This is produced by burning "limestone" whose chief ingredient is carbonate of lime. Except in the form of marble, a limestone usually contains other substances - perhaps up to 10 per cent of silica, alumina, magnesia, etc. The process of burning drives off the carbonic acid, and leaves the protoxide of calcium. This is the lime of commerce; and to preserve it from deterioration, it must be kept dry and even protected from a free circulation of air. When exposed freely to the air for a long period, it will become air-slaked; that is, it will absorb both moisture and carbonic acid from the air, and will lose it ability to harden. The first step in using common lime is. to combine it with water, which it absorbs readily so that its volume is increased to 2 1/2 or 3 1/2 times what it was before. Its weight is at the same time increased about one-fourth; and the mass, which consisted originally of large lumps with some powder, is reduced to an unctuous mass of smooth paste. The lime is then called slaked lime, the process of slaking being accompanied by the development of great heat. The purer the lime, the greater the development of heat and the greater the expansion in volume. It is soluble in water which is not already "hard," or which does not already contain considerable lime in solution. A good lime will make a smooth paste with only a very small percentage (less than 10 per cent) of foreign matter or clinker. By such simple means a lime may be readily tested.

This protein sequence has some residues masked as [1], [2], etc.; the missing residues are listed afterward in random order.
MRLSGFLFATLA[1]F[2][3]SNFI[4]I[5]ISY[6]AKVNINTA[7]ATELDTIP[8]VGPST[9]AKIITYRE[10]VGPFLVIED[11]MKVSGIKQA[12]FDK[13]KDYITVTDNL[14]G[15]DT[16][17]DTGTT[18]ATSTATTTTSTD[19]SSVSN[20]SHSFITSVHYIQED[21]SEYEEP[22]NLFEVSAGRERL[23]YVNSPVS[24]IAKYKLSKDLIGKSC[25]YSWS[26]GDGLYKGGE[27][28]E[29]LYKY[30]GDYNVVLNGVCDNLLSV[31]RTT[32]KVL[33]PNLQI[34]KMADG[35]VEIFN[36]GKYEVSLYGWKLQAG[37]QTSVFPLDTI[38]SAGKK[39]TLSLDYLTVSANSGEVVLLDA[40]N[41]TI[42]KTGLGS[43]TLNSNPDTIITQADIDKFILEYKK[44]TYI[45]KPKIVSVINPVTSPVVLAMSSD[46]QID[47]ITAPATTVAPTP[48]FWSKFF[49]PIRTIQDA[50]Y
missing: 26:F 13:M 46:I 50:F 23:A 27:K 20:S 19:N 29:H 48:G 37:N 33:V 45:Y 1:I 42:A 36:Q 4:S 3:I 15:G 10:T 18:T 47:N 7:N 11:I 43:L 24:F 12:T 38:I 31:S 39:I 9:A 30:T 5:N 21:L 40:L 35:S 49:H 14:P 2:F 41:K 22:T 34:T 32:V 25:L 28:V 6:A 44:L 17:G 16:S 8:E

The hardening of common lime mortar is due to the formation of a carbonate of lime (substantially the original condition of the stone) by the absorption from the atmosphere of carbonic oxide. This will penetrate for a considerable depth in course of time; but instances are common in which masonry has been torn down after having been erected many years, and the lime mortar in the interior of the mass has been found still soft and unset, since it was hermetically cut off from the carbonic oxide of the atmosphere. For the same reason, common lime mortar will not harden under water, and therefore it is utterly useless to employ it for work under water or for large masses of masonry.

When the qualities of slaking and expansion are not realized or are obtained only very imperfectly, the lime is called lean or poor (rather than fat) land its value is less and less, until it is perhaps worthless for use in making mortar, or for any other use except as fertilizer. The cost of lime is about 60 cents per barrel of 230 pounds net.